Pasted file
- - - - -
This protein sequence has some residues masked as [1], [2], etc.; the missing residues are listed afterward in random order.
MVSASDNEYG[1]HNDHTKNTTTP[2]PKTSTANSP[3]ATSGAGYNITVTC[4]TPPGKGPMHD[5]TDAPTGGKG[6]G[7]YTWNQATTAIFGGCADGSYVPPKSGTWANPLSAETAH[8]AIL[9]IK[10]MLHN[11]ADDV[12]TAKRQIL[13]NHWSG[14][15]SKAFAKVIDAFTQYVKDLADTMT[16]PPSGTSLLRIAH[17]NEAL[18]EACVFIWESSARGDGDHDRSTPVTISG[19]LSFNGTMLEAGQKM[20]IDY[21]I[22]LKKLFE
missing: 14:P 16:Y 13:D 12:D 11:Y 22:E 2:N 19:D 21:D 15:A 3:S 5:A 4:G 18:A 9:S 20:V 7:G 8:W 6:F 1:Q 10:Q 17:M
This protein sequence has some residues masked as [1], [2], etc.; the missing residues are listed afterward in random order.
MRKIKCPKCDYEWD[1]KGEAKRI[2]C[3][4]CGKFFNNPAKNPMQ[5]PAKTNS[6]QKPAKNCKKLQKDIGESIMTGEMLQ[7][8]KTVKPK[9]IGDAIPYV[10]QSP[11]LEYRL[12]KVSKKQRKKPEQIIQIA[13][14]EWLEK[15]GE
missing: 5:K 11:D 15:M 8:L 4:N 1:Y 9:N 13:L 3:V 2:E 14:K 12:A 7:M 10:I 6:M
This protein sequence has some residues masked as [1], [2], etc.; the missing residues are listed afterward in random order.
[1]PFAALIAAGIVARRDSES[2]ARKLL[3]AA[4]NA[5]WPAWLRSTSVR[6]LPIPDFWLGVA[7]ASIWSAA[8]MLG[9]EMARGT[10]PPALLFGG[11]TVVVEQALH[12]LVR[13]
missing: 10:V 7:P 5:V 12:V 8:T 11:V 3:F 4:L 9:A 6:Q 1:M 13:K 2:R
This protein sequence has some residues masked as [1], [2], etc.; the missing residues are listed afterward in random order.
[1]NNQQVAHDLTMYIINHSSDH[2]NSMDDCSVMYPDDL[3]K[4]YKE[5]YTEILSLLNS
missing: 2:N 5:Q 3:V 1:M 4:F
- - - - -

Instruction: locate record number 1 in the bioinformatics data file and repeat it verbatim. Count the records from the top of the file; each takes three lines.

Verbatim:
This protein sequence has some residues masked as [1], [2], etc.; the missing residues are listed afterward in random order.
MVSASDNEYG[1]HNDHTKNTTTP[2]PKTSTANSP[3]ATSGAGYNITVTC[4]TPPGKGPMHD[5]TDAPTGGKG[6]G[7]YTWNQATTAIFGGCADGSYVPPKSGTWANPLSAETAH[8]AIL[9]IK[10]MLHN[11]ADDV[12]TAKRQIL[13]NHWSG[14][15]SKAFAKVIDAFTQYVKDLADTMT[16]PPSGTSLLRIAH[17]NEAL[18]EACVFIWESSARGDGDHDRSTPVTISG[19]LSFNGTMLEAGQKM[20]IDY[21]I[22]LKKLFE
missing: 14:P 16:Y 13:D 12:D 11:Y 22:E 2:N 19:D 21:D 15:A 3:S 5:A 4:G 18:A 9:S 20:V 7:G 8:W 6:F 1:Q 10:Q 17:M